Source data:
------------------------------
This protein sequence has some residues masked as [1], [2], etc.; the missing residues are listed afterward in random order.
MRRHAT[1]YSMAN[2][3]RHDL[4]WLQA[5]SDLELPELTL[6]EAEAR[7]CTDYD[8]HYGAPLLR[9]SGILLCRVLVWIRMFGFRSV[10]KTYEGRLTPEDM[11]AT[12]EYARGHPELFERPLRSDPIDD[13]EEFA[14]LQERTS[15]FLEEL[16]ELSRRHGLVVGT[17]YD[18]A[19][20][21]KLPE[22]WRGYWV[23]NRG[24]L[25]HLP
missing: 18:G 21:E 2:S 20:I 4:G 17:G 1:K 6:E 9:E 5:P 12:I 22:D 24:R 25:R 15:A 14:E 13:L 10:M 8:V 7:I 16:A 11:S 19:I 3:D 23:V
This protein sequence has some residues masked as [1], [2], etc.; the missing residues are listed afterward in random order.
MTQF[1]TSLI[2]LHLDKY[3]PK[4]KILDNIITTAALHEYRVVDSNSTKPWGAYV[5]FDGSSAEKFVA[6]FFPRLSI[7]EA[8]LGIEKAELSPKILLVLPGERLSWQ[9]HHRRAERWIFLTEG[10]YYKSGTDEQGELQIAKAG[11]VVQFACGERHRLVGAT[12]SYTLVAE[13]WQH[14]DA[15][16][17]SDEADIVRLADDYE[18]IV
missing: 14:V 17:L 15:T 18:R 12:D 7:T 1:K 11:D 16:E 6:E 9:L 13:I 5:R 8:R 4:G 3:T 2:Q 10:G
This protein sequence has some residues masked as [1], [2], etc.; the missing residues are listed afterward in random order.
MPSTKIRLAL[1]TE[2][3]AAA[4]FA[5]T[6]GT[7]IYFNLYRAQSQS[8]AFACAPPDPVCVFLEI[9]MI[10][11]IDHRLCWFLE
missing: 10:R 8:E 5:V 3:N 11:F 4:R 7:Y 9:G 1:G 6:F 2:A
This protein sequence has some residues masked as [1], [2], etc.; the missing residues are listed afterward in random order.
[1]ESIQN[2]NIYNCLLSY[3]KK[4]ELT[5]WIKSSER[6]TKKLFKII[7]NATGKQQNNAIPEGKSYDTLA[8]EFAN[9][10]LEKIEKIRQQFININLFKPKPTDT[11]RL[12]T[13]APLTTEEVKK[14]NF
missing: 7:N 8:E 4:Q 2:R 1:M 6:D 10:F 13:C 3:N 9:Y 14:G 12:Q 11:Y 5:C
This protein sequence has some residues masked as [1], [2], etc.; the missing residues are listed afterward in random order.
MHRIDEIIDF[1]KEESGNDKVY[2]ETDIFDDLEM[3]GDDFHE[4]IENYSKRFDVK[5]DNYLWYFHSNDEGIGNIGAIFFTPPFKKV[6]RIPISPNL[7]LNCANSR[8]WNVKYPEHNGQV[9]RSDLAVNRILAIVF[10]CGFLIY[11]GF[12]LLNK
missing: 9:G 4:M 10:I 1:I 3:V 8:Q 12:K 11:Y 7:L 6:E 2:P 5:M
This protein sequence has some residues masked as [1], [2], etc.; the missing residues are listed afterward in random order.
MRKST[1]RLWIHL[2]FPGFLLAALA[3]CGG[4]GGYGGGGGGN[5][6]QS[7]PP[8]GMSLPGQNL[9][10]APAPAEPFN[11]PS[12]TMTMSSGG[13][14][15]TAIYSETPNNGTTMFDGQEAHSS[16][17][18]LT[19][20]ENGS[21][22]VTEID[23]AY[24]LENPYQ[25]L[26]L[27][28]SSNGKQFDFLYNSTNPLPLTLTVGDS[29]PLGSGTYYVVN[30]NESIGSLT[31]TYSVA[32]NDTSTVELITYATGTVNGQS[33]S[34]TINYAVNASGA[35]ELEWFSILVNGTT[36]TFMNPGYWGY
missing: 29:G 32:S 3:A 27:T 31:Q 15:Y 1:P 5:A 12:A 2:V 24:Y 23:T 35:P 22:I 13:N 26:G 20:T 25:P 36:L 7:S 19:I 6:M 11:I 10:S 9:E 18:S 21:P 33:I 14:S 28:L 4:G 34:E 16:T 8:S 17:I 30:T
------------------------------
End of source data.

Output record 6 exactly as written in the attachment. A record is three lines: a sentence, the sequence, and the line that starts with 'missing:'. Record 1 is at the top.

This protein sequence has some residues masked as [1], [2], etc.; the missing residues are listed afterward in random order.
MRKST[1]RLWIHL[2]FPGFLLAALA[3]CGG[4]GGYGGGGGGN[5][6]QS[7]PP[8]GMSLPGQNL[9][10]APAPAEPFN[11]PS[12]TMTMSSGG[13][14][15]TAIYSETPNNGTTMFDGQEAHSS[16][17][18]LT[19][20]ENGS[21][22]VTEID[23]AY[24]LENPYQ[25]L[26]L[27][28]SSNGKQFDFLYNSTNPLPLTLTVGDS[29]PLGSGTYYVVN[30]NESIGSLT[31]TYSVA[32]NDTSTVELITYATGTVNGQS[33]S[34]TINYAVNASGA[35]ELEWFSILVNGTT[36]TFMNPGYWGY
missing: 29:G 32:S 3:A 27:T 31:Q 15:Y 1:P 5:A 12:A 2:V 24:Y 23:T 35:P 22:I 13:N 26:G 20:T 25:P 36:L 7:S 19:I 6:M 11:I 10:S 9:E 18:S 21:P 33:I 14:S 28:L 4:G 34:E 16:T 8:S 17:I 30:T